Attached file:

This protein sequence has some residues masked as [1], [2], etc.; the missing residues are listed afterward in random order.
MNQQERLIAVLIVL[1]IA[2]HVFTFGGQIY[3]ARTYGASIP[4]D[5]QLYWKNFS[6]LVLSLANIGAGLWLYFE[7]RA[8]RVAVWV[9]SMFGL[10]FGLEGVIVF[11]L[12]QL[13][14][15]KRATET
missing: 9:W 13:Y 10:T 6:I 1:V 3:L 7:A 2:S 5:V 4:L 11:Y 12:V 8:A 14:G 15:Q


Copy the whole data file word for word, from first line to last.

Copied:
This protein sequence has some residues masked as [1], [2], etc.; the missing residues are listed afterward in random order.
MNQQERLIAVLIVL[1]IA[2]HVFTFGGQIY[3]ARTYGASIP[4]D[5]QLYWKNFS[6]LVLSLANIGAGLWLYFE[7]RA[8]RVAVWV[9]SMFGL[10]FGLEGVIVF[11]L[12]QL[13][14][15]KRATET
missing: 9:W 13:Y 10:T 6:I 1:V 3:L 7:A 2:S 5:V 4:L 11:Y 12:V 8:A 14:G 15:Q